There is a great deal to do in Japan’s 47 prefectures, from visiting temples to buying saucy figures in Akihabara. But once you’ve done all the touristy stuff, there’s still plenty waiting to be experienced! How much, you ask? You’ll have to check out this video of “100 things to do in Japan” to find out!


“Here are 100 things you should experience for real instead of just ‘knowing about,'” reads the tagline for this 103-second long video, which is equal parts advertising, traveler’s guide, and tourism video, produced by the makers of skin salve Oronine. A couple of the activities listed can of course be found in countries besides Japan, but the fact that you can do them all on this one tiny island chain says a lot about how exciting and unusual Japan is.

Check out the video and then refer to our handy guide below in case there are any you couldn’t figure out.

1. Felling trees
2. Catching eels
3. Being stricken by waterfalls
4. Making salt
5. Dyeing jeans
6. Going underground
7. Baking cheese on mountain tops
8. Chopping udon noodles
9. Climbing Mt. Fuji
10. Welding
11. Cooking rice in a stove
12. Gathering wild edible plants in the mountains of Okinawa
13. Making a fan from the frame
14. Cutting grass
15. Making containers out of wood
16. Staying on a mountain
17. Kayaking
18. Making a road to a citron field
19. Climbing trees
20. Roasting fish over a bonfire
21. Riding a bicycle through mountains
22. Making awamori
23. Catching and eating autumn salmon
24. Collecting jade
25. Rebuilding old traditional homes
26. Cooking medium rare bonito
27. Flying through the sky
28. Preparing food samples
29. Making clothesline
30. Making coffee in the Japanese Alps from boiling water
31. Making Okinawan lion statues
32. Making magewappa (bent-wood containers)
33. Drying octopus
34. Checking how long Chiriahama (1,000 Ri Beach, 1 ri = approx. 4 km) actually is
35. Making mochi
36. Barbecuing on a log
37. Falconry
38. Cleaning a Daibutsu (giant statue of Buddha)
39. Digging up yams
40. Running a relay race
41. Making cheese
42. Collecting and eating ginkgo nuts
43. Making a natural hot spring
44. Squeezing olives
45. Making salt-cured salmon
46. Baking Jomon-style earthenware outdoors
47. Making stone walls
48. Catching and eating squid
49. Making Okinawan yushidofu
50. Catching oysters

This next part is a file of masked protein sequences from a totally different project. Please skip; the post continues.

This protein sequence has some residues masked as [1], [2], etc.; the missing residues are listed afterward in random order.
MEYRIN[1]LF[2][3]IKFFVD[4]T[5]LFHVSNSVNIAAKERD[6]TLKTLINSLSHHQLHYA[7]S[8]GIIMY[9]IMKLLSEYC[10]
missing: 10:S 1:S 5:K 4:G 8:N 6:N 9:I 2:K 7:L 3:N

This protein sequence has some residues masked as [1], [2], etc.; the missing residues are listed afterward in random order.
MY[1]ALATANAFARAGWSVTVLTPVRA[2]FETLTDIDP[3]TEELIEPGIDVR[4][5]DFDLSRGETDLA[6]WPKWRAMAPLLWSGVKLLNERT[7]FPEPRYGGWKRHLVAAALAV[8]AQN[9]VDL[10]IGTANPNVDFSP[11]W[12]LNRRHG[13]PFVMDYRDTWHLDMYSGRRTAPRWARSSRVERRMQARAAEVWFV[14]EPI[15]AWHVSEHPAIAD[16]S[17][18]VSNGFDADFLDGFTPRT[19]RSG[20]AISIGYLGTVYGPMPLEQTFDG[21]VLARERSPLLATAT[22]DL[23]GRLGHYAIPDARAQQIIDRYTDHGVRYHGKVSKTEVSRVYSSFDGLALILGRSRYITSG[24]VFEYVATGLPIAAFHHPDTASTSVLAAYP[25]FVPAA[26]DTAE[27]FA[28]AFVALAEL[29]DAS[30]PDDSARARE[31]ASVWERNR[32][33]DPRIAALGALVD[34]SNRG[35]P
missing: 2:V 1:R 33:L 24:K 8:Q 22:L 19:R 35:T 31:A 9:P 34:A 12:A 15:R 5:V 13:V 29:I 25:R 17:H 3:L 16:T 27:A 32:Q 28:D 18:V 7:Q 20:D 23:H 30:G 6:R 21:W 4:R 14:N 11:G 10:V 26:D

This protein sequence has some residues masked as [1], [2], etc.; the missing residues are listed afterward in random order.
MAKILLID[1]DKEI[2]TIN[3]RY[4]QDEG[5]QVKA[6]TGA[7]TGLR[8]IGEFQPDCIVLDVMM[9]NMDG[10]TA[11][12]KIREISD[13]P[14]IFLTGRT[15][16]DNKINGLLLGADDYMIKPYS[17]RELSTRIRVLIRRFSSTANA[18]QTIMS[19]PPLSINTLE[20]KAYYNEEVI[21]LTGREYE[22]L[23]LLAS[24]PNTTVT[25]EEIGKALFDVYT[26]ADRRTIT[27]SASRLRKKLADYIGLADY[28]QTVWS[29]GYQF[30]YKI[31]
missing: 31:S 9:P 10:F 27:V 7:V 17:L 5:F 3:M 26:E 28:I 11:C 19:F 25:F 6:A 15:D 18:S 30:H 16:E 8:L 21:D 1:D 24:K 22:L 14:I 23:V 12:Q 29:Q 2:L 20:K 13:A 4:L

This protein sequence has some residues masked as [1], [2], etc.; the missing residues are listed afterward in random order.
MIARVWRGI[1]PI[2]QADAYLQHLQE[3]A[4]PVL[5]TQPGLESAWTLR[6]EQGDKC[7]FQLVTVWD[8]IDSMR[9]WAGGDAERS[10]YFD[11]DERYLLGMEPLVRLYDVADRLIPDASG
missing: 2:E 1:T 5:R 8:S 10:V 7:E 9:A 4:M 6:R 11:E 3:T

51. Mudding
52. Making soba noodles
53. Making straw decorations (for Shinto festivals)
54. Riding dog sleds
55. Fishing for pond smelt
56. Preparing nori (seaweed)
57. Collecting edible plants at the beach
58. Roasting coffee beans
59. Shoveling snow
60. Writing haiku on a mountain pass
61. Making and riding snowboards
62. Curling
63. Making earthenware
64. Blacksmithing
65. Making dried vegetables
66. Playing with ice and fire
67. Weaving
68. Riding Yonaguni horses
69. Making miso
70. Digging up lotus root
71. Making brown sugar
72. Sawing lumber
73. Baking bread over a charcoal fire
74. Doing kung fu
75. Making and playing a sanshin
76. Snowboarding in Daisetsuzan National Park
77. Riding horses through Hakkoda
78. Picking mikan oranges
79. Catching ice goby
80. Making dried bonito
81. Tanning leather
82. Digging up bamboo sprouts
83. Baking baumkuchen over a bonfire
84. Climbing a snow-covered mountain
85. Planting rice
86. Starting a fire
87. Surfing
88. Flying in a hot air balloon
89. Building a sauna
90. Bouldering
91. Making guitars
92. Harvesting pearls
93. Making carpets
94. Swimming with dolphins
95. Stand-up-paddling down a river
96. Traditional Okinawan cloth dyeing
97. Making glassware
98. Digging up amber
99. Dancing in the Awa Dori Festival
100. Making tea in the center of Japan

If any of these activities take your fancy–and we’d be surprised if absolutely none did–then be sure to head to the Shiri 100 website for more detailed information, including Vine videos, text explanations and maps. Of course, the text is all in Japanese, but the videos should help you find the activities you’re looking for if you need help and the numbering is the same as our list.


There is also a Shiri 100 Facebook page with more photos and details. There are even Shiri 100 pages for the different regions of Japan, like Shiri 100 Kyushu and Shiri 100 Kanto to help you find activities wherever you may be in Japan.

And there certainly are some great activities for you to experience! Some things might even be new for those of you who’ve been all over Japan–one comment left by a Japanese Facebook user asked, “These landscapes…they’re not all actually from Japan, are they?” Which prompted this excellent response from the Shiri 100 team: “Every photo was taken as we went all over the country doing all these activities. But there are some places that surprise you and make you think, ‘Wow, Japan has this too?'”

Well, now it looks like it’s time for us to start planning our next vacation!

Sources: AOL Japan, Shiri 100, YouTube, Shiri 100 Facebook
Images: Shiri 100 Facebook